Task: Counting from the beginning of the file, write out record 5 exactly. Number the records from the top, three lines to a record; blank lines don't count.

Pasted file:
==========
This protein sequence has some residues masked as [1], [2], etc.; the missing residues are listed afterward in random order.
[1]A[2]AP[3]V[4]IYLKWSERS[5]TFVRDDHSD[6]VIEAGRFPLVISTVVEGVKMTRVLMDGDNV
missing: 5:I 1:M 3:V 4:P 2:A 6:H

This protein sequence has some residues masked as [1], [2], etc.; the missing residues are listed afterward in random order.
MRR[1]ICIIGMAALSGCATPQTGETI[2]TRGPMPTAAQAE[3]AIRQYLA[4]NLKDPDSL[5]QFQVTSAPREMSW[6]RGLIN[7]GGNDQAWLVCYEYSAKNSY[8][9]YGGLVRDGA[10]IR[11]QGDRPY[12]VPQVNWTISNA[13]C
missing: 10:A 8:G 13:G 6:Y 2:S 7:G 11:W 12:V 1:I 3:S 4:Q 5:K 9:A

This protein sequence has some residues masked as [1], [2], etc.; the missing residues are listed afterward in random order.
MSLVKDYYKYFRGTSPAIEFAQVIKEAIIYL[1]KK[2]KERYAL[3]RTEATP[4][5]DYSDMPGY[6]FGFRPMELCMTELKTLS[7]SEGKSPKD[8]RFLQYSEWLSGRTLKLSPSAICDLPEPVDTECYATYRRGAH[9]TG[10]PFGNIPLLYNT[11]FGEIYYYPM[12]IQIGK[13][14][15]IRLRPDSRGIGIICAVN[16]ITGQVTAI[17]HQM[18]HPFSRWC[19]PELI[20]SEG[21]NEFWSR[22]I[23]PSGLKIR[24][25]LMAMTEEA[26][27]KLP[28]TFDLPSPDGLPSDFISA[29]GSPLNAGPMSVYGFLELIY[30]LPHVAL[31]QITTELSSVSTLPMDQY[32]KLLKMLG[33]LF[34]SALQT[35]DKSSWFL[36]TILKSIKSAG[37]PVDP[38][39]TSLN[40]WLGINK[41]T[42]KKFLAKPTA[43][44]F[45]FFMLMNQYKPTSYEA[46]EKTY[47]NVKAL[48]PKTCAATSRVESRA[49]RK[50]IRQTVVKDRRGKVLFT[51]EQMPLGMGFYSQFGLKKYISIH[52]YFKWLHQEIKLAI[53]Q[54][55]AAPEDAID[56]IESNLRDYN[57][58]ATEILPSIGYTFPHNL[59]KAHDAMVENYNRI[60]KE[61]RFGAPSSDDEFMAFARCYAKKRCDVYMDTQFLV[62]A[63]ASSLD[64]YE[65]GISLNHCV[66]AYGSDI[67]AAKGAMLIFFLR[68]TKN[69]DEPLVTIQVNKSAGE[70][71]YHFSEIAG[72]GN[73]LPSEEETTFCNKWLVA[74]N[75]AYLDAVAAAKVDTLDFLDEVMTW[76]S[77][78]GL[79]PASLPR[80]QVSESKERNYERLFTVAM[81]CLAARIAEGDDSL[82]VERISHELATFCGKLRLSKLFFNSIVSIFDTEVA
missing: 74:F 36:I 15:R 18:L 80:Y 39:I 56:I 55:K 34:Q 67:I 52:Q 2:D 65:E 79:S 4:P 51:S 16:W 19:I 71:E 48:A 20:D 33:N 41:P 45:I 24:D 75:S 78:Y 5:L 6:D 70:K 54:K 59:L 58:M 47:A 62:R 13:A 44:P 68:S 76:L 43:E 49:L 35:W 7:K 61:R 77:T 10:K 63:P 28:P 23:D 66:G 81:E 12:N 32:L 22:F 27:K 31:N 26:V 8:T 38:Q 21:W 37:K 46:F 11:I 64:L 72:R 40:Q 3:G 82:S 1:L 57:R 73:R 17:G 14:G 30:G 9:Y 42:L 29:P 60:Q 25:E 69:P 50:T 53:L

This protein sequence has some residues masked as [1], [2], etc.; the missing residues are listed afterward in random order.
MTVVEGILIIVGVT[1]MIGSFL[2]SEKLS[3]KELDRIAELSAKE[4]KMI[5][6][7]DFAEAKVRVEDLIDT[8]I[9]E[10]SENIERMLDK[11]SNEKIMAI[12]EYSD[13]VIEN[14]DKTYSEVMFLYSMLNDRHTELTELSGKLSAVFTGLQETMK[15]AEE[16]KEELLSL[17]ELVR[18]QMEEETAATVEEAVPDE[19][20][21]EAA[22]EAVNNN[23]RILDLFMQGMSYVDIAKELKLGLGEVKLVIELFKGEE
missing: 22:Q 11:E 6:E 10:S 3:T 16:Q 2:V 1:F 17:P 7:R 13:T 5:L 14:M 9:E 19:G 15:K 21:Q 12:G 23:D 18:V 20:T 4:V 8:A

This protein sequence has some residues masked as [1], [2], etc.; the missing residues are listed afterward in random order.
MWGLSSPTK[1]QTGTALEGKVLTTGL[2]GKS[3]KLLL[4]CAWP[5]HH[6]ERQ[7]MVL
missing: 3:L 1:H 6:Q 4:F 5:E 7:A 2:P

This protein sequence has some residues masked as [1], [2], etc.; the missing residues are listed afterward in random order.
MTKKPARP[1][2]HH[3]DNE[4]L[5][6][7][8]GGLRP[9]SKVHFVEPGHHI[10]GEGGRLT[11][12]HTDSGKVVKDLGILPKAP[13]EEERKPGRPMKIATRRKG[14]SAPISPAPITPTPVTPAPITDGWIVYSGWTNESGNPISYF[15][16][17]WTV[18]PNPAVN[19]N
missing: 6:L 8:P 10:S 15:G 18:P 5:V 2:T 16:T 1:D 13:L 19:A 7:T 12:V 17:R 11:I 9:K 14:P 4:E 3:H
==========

This protein sequence has some residues masked as [1], [2], etc.; the missing residues are listed afterward in random order.
MWGLSSPTK[1]QTGTALEGKVLTTGL[2]GKS[3]KLLL[4]CAWP[5]HH[6]ERQ[7]MVL
missing: 3:L 1:H 6:Q 4:F 5:E 7:A 2:P